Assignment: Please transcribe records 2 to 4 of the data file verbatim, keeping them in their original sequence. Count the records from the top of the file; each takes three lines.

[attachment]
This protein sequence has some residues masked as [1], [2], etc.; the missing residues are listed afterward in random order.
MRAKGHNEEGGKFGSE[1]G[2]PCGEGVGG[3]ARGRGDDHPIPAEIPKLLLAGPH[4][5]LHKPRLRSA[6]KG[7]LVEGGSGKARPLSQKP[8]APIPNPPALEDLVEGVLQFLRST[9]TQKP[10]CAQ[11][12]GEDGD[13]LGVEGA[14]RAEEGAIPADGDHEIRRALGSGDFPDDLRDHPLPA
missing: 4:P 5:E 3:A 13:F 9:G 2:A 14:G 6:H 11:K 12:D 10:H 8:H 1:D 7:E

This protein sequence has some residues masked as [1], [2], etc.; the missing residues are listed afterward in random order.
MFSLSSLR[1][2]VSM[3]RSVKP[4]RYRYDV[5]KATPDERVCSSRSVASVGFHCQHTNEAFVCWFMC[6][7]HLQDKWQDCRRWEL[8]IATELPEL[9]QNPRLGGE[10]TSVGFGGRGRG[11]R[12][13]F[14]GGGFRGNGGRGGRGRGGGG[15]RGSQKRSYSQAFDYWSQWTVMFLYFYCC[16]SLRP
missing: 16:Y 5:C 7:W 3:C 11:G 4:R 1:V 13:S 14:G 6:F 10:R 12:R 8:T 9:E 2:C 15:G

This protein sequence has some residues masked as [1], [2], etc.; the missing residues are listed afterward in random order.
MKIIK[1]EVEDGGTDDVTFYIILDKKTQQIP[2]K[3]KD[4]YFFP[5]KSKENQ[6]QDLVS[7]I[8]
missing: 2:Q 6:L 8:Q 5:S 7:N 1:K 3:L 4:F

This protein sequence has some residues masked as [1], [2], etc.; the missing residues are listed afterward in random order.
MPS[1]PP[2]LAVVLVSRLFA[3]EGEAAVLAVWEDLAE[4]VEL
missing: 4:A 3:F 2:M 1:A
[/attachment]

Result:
This protein sequence has some residues masked as [1], [2], etc.; the missing residues are listed afterward in random order.
MFSLSSLR[1][2]VSM[3]RSVKP[4]RYRYDV[5]KATPDERVCSSRSVASVGFHCQHTNEAFVCWFMC[6][7]HLQDKWQDCRRWEL[8]IATELPEL[9]QNPRLGGE[10]TSVGFGGRGRG[11]R[12][13]F[14]GGGFRGNGGRGGRGRGGGG[15]RGSQKRSYSQAFDYWSQWTVMFLYFYCC[16]SLRP
missing: 16:Y 5:C 7:W 3:C 11:G 4:R 1:V 13:S 14:G 6:F 10:R 12:R 8:T 9:E 2:C 15:G

This protein sequence has some residues masked as [1], [2], etc.; the missing residues are listed afterward in random order.
MKIIK[1]EVEDGGTDDVTFYIILDKKTQQIP[2]K[3]KD[4]YFFP[5]KSKENQ[6]QDLVS[7]I[8]
missing: 2:Q 6:L 8:Q 5:S 7:N 1:K 3:L 4:F

This protein sequence has some residues masked as [1], [2], etc.; the missing residues are listed afterward in random order.
MPS[1]PP[2]LAVVLVSRLFA[3]EGEAAVLAVWEDLAE[4]VEL
missing: 4:A 3:F 2:M 1:A